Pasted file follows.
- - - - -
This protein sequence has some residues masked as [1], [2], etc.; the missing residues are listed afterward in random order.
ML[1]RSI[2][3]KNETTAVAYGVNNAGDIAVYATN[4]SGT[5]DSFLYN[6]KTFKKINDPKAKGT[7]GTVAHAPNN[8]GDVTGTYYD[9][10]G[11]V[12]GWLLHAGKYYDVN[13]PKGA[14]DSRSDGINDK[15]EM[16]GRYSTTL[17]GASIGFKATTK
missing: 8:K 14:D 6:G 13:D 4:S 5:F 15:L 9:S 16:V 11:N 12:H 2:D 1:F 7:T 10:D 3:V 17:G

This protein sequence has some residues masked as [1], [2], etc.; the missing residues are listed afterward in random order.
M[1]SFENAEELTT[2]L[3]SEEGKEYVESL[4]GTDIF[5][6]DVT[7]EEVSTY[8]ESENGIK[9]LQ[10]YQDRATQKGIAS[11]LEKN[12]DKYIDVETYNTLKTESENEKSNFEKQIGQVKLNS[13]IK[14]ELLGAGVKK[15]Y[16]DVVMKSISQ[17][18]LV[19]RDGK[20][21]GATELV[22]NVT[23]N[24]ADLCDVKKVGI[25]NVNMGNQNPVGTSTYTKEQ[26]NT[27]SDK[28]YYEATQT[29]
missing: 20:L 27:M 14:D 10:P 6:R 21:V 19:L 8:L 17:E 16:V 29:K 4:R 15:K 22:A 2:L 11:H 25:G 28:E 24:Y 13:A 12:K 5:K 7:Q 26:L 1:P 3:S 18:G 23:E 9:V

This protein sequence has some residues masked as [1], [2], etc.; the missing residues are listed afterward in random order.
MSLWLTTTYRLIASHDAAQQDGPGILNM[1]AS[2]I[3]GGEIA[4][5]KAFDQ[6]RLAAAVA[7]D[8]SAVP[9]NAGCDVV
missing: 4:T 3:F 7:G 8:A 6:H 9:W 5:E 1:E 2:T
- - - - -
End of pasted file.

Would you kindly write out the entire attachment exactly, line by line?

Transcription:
This protein sequence has some residues masked as [1], [2], etc.; the missing residues are listed afterward in random order.
ML[1]RSI[2][3]KNETTAVAYGVNNAGDIAVYATN[4]SGT[5]DSFLYN[6]KTFKKINDPKAKGT[7]GTVAHAPNN[8]GDVTGTYYD[9][10]G[11]V[12]GWLLHAGKYYDVN[13]PKGA[14]DSRSDGINDK[15]EM[16]GRYSTTL[17]GASIGFKATTK
missing: 8:K 14:D 6:G 13:D 4:S 5:F 15:L 9:S 16:V 11:N 12:H 2:D 1:F 7:T 10:D 3:V 17:G

This protein sequence has some residues masked as [1], [2], etc.; the missing residues are listed afterward in random order.
M[1]SFENAEELTT[2]L[3]SEEGKEYVESL[4]GTDIF[5][6]DVT[7]EEVSTY[8]ESENGIK[9]LQ[10]YQDRATQKGIAS[11]LEKN[12]DKYIDVETYNTLKTESENEKSNFEKQIGQVKLNS[13]IK[14]ELLGAGVKK[15]Y[16]DVVMKSISQ[17][18]LV[19]RDGK[20][21]GATELV[22]NVT[23]N[24]ADLCDVKKVGI[25]NVNMGNQNPVGTSTYTKEQ[26]NT[27]SDK[28]YYEATQT[29]
missing: 20:L 27:M 14:D 10:P 6:R 21:V 19:L 8:L 17:E 16:V 29:K 4:R 15:K 22:A 2:L 11:H 25:G 28:E 24:Y 13:A 12:K 5:K 7:Q 26:L 1:P 3:S 18:G 23:E 9:V

This protein sequence has some residues masked as [1], [2], etc.; the missing residues are listed afterward in random order.
MSLWLTTTYRLIASHDAAQQDGPGILNM[1]AS[2]I[3]GGEIA[4][5]KAFDQ[6]RLAAAVA[7]D[8]SAVP[9]NAGCDVV
missing: 4:T 3:F 7:G 8:A 6:H 9:W 5:E 1:E 2:T